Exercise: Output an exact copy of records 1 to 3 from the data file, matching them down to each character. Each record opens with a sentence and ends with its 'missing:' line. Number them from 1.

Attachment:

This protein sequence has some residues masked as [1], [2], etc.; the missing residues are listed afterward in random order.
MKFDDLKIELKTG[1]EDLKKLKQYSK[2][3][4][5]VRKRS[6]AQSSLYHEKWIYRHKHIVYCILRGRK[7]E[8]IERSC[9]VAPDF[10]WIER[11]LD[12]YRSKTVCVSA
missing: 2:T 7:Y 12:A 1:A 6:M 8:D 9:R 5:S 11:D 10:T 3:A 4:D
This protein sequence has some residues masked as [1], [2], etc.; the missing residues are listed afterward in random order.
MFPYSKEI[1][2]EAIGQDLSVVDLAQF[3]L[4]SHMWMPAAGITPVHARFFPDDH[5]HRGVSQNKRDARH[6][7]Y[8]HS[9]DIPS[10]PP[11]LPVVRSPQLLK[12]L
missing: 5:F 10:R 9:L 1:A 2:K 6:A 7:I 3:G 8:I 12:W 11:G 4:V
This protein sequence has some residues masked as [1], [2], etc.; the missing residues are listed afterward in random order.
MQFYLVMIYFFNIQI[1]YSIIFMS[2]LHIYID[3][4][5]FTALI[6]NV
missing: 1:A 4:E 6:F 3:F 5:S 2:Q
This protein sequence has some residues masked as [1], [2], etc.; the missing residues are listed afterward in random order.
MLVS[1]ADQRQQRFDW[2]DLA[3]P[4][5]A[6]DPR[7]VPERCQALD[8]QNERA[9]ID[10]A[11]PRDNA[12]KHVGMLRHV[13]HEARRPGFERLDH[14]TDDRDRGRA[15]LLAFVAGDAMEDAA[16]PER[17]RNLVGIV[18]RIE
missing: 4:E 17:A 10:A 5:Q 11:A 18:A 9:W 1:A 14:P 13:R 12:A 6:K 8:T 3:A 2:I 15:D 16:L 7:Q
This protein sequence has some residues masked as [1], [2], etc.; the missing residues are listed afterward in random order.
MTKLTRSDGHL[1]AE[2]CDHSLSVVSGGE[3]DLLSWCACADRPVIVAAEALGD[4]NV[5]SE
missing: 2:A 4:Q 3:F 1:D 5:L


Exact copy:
This protein sequence has some residues masked as [1], [2], etc.; the missing residues are listed afterward in random order.
MKFDDLKIELKTG[1]EDLKKLKQYSK[2][3][4][5]VRKRS[6]AQSSLYHEKWIYRHKHIVYCILRGRK[7]E[8]IERSC[9]VAPDF[10]WIER[11]LD[12]YRSKTVCVSA
missing: 2:T 7:Y 12:A 1:A 6:M 8:D 9:R 5:S 11:D 10:T 3:A 4:D
This protein sequence has some residues masked as [1], [2], etc.; the missing residues are listed afterward in random order.
MFPYSKEI[1][2]EAIGQDLSVVDLAQF[3]L[4]SHMWMPAAGITPVHARFFPDDH[5]HRGVSQNKRDARH[6][7]Y[8]HS[9]DIPS[10]PP[11]LPVVRSPQLLK[12]L
missing: 5:F 10:R 9:L 1:A 2:K 6:A 7:I 3:G 8:I 12:W 11:G 4:V
This protein sequence has some residues masked as [1], [2], etc.; the missing residues are listed afterward in random order.
MQFYLVMIYFFNIQI[1]YSIIFMS[2]LHIYID[3][4][5]FTALI[6]NV
missing: 1:A 4:E 6:F 3:F 5:S 2:Q